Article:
100 grams ice-cold water (more or less, see below)
Heap the cold flour in a mound on the counter. Toss the cubed butter into the flour to coat each piece. After it’s well-coated, begin to rub in the flour until the butter is the size of large hazelnuts or grapes. Continue to toss the butter in with the flour as you press and smush it, recoating the pieces as you mix. When the cubes of butter have become the size of hazelnuts/grapes, gradually add the iced water and mix until all is incorporated. Don’t add too little or too much water – the shaggy dough should be moist, but not wet or dry – and don’t overwork the dough. Roll into a rectangle, wrap in plastic wrap and refrigerate for 20 minutes.
Flour the counter and roll out the dough into an approximately 16 x 8 inch (40 x 20 centimeter) rectangle. Fold it into 3 and give it a quarter-turn. Roll the block of dough into a 16 x 8 inch rectangle as before, and fold it into 3 again. These are the first 2 turns. Wrap the block in plastic wrap and refrigerate for at least 30 minutes. Give the chilled dough another 2 turns rolling and folding as before. Don’t forget to give it a quarter turn before each fold. This makes a total of 4 turns, and the dough is now almost ready. Wrap in plastic wrap and refrigerate for at least 1 hour before using.
On a lightly floured counter, roll out the dough to a 2 millimeter (1/16 inch) thickness. Place on a baking sheet, cover with plastic wrap and refrigerate for at least 30 minutes before next steps. Tightly wrapped in plastic wrap, this quick puff pastry will keep for three days in the refrigerator, and for at least six weeks in the freezer. Yields 500 grams rough puff pastry (makes one 12-inch fruit tart).
Keep in mind: Cold flour, cold butter, cold water, cold hands and enough resting time between folds make the best puff pastry!
Baked fruit tart with quick puff pastry
This elegant tart is baked in a stainless steel ring. Any ring diameter works. At SWEET55, we bake tarts with pears (Bartlett), apricots (Blenheim), plums (Santa Rosa), prunes (Italian or French) and apples (Granny Smith). Nectarines are delicious too, but may release excess juices. These fruits don’t have to be cooked before they are used in the tart.
Note: It is important to purchase high quality, perfectly ripe fruit. Overripe or underripe fruit may negatively impact the flavor or mouthfeel of your baked tart. Peeled pears and apples may be marinated in lemon juice prior to baking. Our baked fruit tarts are made with quick puff pastry, almond cream, fresh fruit cut into thin slices, sugar, lemon juice (pear and apple tarts only) and thinned apricot jam for the glaze.
11-inch 400 grams puff pastry
500 grams ripe fruit (more or less)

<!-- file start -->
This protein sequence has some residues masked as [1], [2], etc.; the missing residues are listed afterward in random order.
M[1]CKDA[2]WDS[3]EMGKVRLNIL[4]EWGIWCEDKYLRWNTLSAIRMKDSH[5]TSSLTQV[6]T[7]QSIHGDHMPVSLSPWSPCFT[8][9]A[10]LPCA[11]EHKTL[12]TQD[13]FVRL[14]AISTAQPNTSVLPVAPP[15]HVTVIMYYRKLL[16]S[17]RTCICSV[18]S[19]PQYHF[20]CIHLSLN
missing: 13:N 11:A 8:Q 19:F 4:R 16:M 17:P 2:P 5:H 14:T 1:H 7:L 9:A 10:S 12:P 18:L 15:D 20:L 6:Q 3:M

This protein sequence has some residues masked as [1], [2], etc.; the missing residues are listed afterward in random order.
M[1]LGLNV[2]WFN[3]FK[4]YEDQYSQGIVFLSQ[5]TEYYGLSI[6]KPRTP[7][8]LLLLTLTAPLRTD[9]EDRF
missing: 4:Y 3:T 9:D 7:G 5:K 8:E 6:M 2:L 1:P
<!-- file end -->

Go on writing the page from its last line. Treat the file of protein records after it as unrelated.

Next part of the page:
100-150 grams almond cream (recipe below) and/or crushed Amaretti cookies
Juice of 1 lemon (apples and pear tarts only)
2-3 tablespoons sugar
2-3 tablespoons apricot jam (thinned with water) for glazing
Prepare a baking sheet with parchment paper or a silicon mat and an 11-inch (28 centimeter) tart ring. On a lightly floured counter, roll out the puff pastry to an approximately 2-3 mm (1/16 inch) thick circle. The diameter of the circle should be about 5 centimeters (2 inches) larger than the tart ring. Roll the cold pastry onto the rolling pin and unroll it onto the prepared tart ring. Make sure you have enough pastry all around. Gently press the pastry onto the sides of the ring and make sure the dough forms a distinct 90 degree angle at the inside of the ring. Chill again for approximately 10 minutes or until dough is firm, then roll the rolling pin over the ring to cut the excess pastry off the sides. With a fork, prick holes in the pastry at the bottom. Chill for 30-40 minutes.
Preheat oven to 360 to 380 F. Peel apples and pears, then cut into very thin slices and marinate in lemon juice for about 15 minutes. Apricots, plums and prunes don’t have to be peeled or marinated. With an offset spatula, spread a thin layer of almond cream (frangipane) evenly onto the entire bottom of the tart. Arrange fruit slices on top of the almond cream in concentric circles so they overlap slightly. Chill for 30 minutes.
Preheat oven to 360 F. Bake for about 20 minutes. Make sure the edge of the tart has started to form a golden crust and carefully remove the stainless steel ring. Because no sugar has been added yet, this should work without the use of a knife.
Sprinkle one to two tablespoons of sugar over the fruit before continuing the bake. Reduce the oven temperature to 325-340 F if the tart gets too dark too quickly. Remove from the oven after a total baking time of 45-55 minutes (smaller tarts 30-35 minutes), then sprinkle a bit more sugar over the fruit and add the hot, thinned apricot glaze with a pastry brush.
If the bottom is soggy after the bake, put the tart back in the oven and bake a little longer. Transfer to a wire rack. Check the bottom for crispness and let it cool for at least 20 minutes before serving. Serve tarts the same day they have been made, cold or slightly warm with vanilla ice cream, whipped cream or plain. Enjoy with a glass of wine, a cup of coffee or tea.
Keep in mind: Bake the tart long enough so the bottom is not soggy. Make sure your dough stays cool and gets enough resting time between each step of the recipe. Never bake a tart with a soft dough!
Almond cream (frangipane)
250 grams confectioners’ sugar (powdered sugar)
250 grams ground almonds
125 grams soft butter (room temperature)
25 grams flour
2 large eggs, sifted
1 teaspoon almond extract (optional)
Sift the confectioners' sugar and ground almonds together and set aside. In a large bowl, work the soft butter with a whisk until creamy. Still whisking, add the confectioners’ sugar and almond mixture, then the flour. When the mixture is evenly combined, incorporate the eggs one by one, whisking between each addition. You should now have a smooth, light cream. Stir in the almond extract if you wish. This cream will keep in an airtight container or a bowl covered with plastic wrap in the refrigerator for up to a week, in the freezer for 3 months. Leave it at room temperature for 30 minutes before using.